In arranging flowers, women find an activity close to their heart
Aesthetic sense continues to dominate the process of making Bathukamma or Boddemma in Adilabad despite the onslaught by the rather inartistic plastic and paper.
The tasteful arrangement of flowers in the conical or pyramidal Boddemma and the considerable time that local women keep on devoting for making it, stands as a testimony to this fact.
In Adilabad, the Boddemma festival starts at the beginning of Navaratris but ends only at Deepavali. During this period, localities become vibrant in the evenings as women dance and sing Boddemma songs while collectively taking part in the activities. Although plastic and paper Boddemmas had arrived about 15 years back in local markets, the material did not find favour with customers here. It is quite apparent that in arranging flowers, women find an activity close to their heart.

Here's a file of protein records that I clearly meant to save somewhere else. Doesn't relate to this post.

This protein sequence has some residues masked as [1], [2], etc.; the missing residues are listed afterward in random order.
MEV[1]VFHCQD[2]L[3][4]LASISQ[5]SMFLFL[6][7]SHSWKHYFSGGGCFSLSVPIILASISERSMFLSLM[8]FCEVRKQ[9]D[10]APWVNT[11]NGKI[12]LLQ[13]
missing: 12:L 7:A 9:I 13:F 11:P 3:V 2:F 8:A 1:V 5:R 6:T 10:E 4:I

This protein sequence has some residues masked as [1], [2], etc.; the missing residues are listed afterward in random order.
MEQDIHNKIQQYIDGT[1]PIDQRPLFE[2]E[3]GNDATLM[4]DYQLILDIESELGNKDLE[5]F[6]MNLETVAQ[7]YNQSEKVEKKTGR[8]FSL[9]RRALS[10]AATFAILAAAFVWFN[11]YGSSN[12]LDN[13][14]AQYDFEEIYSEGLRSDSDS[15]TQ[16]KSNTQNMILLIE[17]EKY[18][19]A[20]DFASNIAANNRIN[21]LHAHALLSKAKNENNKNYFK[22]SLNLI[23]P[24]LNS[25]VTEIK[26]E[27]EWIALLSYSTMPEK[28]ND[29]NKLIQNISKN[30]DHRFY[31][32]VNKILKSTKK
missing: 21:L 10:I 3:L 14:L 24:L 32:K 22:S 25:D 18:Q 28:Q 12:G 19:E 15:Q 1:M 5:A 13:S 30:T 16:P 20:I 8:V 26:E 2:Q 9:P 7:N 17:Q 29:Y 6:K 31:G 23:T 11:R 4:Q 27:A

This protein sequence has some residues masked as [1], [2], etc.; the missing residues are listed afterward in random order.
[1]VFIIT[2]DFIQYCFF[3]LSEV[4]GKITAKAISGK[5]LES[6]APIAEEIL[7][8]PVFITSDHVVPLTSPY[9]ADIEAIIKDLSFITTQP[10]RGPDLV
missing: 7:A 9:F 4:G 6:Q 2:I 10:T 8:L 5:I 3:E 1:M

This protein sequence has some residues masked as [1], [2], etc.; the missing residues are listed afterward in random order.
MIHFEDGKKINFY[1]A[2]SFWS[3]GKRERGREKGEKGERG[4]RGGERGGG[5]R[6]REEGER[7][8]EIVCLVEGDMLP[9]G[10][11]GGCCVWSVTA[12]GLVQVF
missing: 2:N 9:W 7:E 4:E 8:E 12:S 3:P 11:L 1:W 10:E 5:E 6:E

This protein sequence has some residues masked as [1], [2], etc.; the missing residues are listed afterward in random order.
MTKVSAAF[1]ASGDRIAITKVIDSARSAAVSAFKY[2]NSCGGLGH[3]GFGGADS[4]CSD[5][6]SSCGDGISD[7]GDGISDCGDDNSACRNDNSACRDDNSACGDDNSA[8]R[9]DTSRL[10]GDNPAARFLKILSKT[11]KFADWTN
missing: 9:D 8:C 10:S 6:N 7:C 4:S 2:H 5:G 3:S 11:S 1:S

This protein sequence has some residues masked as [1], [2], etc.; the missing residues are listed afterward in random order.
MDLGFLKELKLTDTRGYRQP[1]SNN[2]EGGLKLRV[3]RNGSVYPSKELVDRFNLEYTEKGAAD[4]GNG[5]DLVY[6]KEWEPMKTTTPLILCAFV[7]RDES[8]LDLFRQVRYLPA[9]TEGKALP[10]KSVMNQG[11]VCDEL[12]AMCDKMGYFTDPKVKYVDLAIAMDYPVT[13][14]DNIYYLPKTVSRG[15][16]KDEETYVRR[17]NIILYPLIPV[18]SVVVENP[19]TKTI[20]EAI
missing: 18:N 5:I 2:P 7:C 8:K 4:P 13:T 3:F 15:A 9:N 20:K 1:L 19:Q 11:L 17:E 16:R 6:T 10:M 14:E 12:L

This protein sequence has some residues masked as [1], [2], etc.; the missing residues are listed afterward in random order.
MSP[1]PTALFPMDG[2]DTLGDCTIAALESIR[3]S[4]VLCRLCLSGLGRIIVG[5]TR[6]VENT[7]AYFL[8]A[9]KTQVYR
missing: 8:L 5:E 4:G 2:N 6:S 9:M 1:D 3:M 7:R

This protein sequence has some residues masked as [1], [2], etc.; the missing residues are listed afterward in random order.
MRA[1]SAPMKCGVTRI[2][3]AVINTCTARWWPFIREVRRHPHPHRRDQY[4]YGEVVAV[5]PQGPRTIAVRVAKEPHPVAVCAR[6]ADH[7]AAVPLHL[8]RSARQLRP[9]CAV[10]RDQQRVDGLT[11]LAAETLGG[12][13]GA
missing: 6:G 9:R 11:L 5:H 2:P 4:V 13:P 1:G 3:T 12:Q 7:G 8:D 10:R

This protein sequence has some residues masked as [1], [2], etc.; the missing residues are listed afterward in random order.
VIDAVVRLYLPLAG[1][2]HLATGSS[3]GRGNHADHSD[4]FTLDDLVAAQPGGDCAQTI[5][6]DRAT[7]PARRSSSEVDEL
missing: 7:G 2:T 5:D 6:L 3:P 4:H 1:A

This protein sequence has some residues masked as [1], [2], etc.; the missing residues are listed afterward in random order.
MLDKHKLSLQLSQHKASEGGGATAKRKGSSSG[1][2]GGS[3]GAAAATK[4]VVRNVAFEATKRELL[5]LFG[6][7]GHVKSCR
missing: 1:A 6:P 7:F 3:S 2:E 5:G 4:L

The smaller Boddemmas used in the ‘play' on normal evenings are made of flowers that are easily available in the neighbourhood. These do not require much skill to make. “It is in the larger Boddemma made for immersion on the final day of the festivities that aesthetic sense is on display. The floral arrangement may not conform to any set pattern but the organisation of the array of flowers makes the revered object beautiful,” is how Guruji Ravinder Sharma of Kala Ashram in Adilabad explains the aesthetics inherent in the Boddemma.
Easy availability of seasonal flowers is perhaps another reason for women here to stick to making Boddemmas in the traditional form. Gunugu (celosia), thangedu (cassia) and banthi (marigold) are the flowers that are mainly used for making the floral representation of Goddess Gauri.
Flower hawkers make rounds of localities early every morning to supply the quantity needed by women in individual households.